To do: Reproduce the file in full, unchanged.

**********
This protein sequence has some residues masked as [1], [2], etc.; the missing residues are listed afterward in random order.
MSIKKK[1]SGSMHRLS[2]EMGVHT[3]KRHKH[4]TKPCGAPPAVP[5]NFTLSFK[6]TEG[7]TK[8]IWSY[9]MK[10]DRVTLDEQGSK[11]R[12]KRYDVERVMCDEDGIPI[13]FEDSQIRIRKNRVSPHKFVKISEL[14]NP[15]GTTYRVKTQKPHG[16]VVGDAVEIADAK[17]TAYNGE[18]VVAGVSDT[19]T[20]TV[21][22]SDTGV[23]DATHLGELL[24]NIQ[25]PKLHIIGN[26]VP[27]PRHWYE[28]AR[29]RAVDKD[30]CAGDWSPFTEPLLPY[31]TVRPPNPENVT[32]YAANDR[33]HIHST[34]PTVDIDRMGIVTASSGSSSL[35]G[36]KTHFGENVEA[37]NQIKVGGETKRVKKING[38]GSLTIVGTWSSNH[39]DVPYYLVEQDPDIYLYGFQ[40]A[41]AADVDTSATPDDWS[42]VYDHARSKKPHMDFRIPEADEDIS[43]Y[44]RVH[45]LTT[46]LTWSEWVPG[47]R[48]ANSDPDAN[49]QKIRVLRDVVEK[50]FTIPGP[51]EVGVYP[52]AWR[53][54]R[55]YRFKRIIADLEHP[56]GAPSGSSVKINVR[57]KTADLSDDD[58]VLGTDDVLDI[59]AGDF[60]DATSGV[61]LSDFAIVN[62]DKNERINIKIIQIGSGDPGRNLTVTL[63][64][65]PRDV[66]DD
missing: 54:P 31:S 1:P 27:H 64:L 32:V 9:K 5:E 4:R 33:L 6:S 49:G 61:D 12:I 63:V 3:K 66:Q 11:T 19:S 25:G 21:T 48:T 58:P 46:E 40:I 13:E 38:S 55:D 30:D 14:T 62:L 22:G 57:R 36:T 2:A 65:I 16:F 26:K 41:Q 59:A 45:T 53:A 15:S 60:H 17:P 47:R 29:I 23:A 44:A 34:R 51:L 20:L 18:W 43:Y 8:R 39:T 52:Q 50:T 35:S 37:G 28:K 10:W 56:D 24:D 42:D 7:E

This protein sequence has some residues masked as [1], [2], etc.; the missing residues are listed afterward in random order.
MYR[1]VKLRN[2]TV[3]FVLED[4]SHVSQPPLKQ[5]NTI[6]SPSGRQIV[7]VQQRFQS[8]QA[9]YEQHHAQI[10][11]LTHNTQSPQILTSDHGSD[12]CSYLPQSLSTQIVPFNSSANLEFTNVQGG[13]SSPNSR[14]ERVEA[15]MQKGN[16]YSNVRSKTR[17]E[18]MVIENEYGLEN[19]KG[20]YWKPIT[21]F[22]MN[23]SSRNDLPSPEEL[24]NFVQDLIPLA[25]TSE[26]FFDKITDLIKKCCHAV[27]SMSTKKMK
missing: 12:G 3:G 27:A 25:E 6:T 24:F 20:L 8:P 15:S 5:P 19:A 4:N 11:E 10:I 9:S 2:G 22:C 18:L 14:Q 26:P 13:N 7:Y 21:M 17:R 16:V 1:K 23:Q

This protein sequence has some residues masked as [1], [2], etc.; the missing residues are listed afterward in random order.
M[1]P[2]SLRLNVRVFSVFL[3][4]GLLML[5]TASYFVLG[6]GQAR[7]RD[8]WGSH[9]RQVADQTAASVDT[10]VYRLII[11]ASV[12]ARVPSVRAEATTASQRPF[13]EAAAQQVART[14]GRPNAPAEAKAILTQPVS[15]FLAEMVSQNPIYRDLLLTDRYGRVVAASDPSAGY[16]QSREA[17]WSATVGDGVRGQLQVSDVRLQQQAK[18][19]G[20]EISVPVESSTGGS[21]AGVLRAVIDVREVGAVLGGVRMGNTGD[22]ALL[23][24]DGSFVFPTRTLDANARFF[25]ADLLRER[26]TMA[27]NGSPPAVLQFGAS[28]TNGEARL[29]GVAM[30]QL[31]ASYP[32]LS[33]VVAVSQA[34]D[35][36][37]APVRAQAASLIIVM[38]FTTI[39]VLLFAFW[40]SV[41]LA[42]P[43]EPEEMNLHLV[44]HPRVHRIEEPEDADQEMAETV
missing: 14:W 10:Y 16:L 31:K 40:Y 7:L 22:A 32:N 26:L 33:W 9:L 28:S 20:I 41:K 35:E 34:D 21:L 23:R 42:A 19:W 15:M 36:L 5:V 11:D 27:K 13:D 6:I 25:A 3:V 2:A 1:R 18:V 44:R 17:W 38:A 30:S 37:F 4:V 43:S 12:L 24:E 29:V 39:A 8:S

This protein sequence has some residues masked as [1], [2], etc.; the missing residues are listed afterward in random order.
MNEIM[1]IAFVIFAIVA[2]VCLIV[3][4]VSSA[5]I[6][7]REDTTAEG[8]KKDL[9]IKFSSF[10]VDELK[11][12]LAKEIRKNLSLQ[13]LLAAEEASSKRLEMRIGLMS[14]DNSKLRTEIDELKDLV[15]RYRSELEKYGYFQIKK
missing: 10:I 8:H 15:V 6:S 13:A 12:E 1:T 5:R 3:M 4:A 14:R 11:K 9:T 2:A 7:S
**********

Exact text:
This protein sequence has some residues masked as [1], [2], etc.; the missing residues are listed afterward in random order.
MSIKKK[1]SGSMHRLS[2]EMGVHT[3]KRHKH[4]TKPCGAPPAVP[5]NFTLSFK[6]TEG[7]TK[8]IWSY[9]MK[10]DRVTLDEQGSK[11]R[12]KRYDVERVMCDEDGIPI[13]FEDSQIRIRKNRVSPHKFVKISEL[14]NP[15]GTTYRVKTQKPHG[16]VVGDAVEIADAK[17]TAYNGE[18]VVAGVSDT[19]T[20]TV[21][22]SDTGV[23]DATHLGELL[24]NIQ[25]PKLHIIGN[26]VP[27]PRHWYE[28]AR[29]RAVDKD[30]CAGDWSPFTEPLLPY[31]TVRPPNPENVT[32]YAANDR[33]HIHST[34]PTVDIDRMGIVTASSGSSSL[35]G[36]KTHFGENVEA[37]NQIKVGGETKRVKKING[38]GSLTIVGTWSSNH[39]DVPYYLVEQDPDIYLYGFQ[40]A[41]AADVDTSATPDDWS[42]VYDHARSKKPHMDFRIPEADEDIS[43]Y[44]RVH[45]LTT[46]LTWSEWVPG[47]R[48]ANSDPDAN[49]QKIRVLRDVVEK[50]FTIPGP[51]EVGVYP[52]AWR[53][54]R[55]YRFKRIIADLEHP[56]GAPSGSSVKINVR[57]KTADLSDDD[58]VLGTDDVLDI[59]AGDF[60]DATSGV[61]LSDFAIVN[62]DKNERINIKIIQIGSGDPGRNLTVTL[63][64][65]PRDV[66]DD
missing: 54:P 31:S 1:P 27:H 64:L 32:V 9:K 5:E 4:R 33:L 6:S 49:G 61:D 12:I 63:V 3:K 66:Q 11:T 19:S 25:G 21:T 48:T 58:P 46:E 40:I 13:E 38:S 55:D 30:D 14:T 62:L 22:G 57:R 36:T 2:A 65:I 16:F 26:K 41:Q 59:A 45:T 53:A 15:S 60:H 17:P 47:R 29:I 23:A 44:A 34:R 51:L 20:L 18:W 43:Y 8:R 39:T 52:Q 50:T 35:S 37:G 28:K 10:W 56:D 24:D 42:D 7:E

This protein sequence has some residues masked as [1], [2], etc.; the missing residues are listed afterward in random order.
MYR[1]VKLRN[2]TV[3]FVLED[4]SHVSQPPLKQ[5]NTI[6]SPSGRQIV[7]VQQRFQS[8]QA[9]YEQHHAQI[10][11]LTHNTQSPQILTSDHGSD[12]CSYLPQSLSTQIVPFNSSANLEFTNVQGG[13]SSPNSR[14]ERVEA[15]MQKGN[16]YSNVRSKTR[17]E[18]MVIENEYGLEN[19]KG[20]YWKPIT[21]F[22]MN[23]SSRNDLPSPEEL[24]NFVQDLIPLA[25]TSE[26]FFDKITDLIKKCCHAV[27]SMSTKKMK
missing: 12:G 3:G 27:A 25:E 6:T 24:F 20:L 8:P 15:S 5:P 19:A 4:N 11:E 10:I 9:S 2:G 22:C 18:L 14:Q 26:P 13:N 7:Y 21:M 17:R 16:V 1:K 23:Q

This protein sequence has some residues masked as [1], [2], etc.; the missing residues are listed afterward in random order.
M[1]P[2]SLRLNVRVFSVFL[3][4]GLLML[5]TASYFVLG[6]GQAR[7]RD[8]WGSH[9]RQVADQTAASVDT[10]VYRLII[11]ASV[12]ARVPSVRAEATTASQRPF[13]EAAAQQVART[14]GRPNAPAEAKAILTQPVS[15]FLAEMVSQNPIYRDLLLTDRYGRVVAASDPSAGY[16]QSREA[17]WSATVGDGVRGQLQVSDVRLQQQAK[18][19]G[20]EISVPVESSTGGS[21]AGVLRAVIDVREVGAVLGGVRMGNTGD[22]ALL[23][24]DGSFVFPTRTLDANARFF[25]ADLLRER[26]TMA[27]NGSPPAVLQFGAS[28]TNGEARL[29]GVAM[30]QL[31]ASYP[32]LS[33]VVAVSQA[34]D[35][36][37]APVRAQAASLIIVM[38]FTTI[39]VLLFAFW[40]SV[41]LA[42]P[43]EPEEMNLHLV[44]HPRVHRIEEPEDADQEMAETV
missing: 14:W 10:Y 16:L 31:K 40:Y 7:L 22:A 32:N 26:L 33:W 9:L 28:S 20:I 41:K 35:E 34:D 21:L 23:R 42:A 19:W 15:M 36:L 5:V 11:D 27:K 13:D 6:I 25:A 3:V 2:A 1:R 18:V 44:R 17:W 38:A 30:S 37:F 4:V 43:S 12:L 24:E 29:V 39:A 8:S

This protein sequence has some residues masked as [1], [2], etc.; the missing residues are listed afterward in random order.
MNEIM[1]IAFVIFAIVA[2]VCLIV[3][4]VSSA[5]I[6][7]REDTTAEG[8]KKDL[9]IKFSSF[10]VDELK[11][12]LAKEIRKNLSLQ[13]LLAAEEASSKRLEMRIGLMS[14]DNSKLRTEIDELKDLV[15]RYRSELEKYGYFQIKK
missing: 10:I 8:H 15:V 6:S 13:A 12:E 1:T 5:R 3:M 4:A 14:R 11:K 9:T 2:A 7:S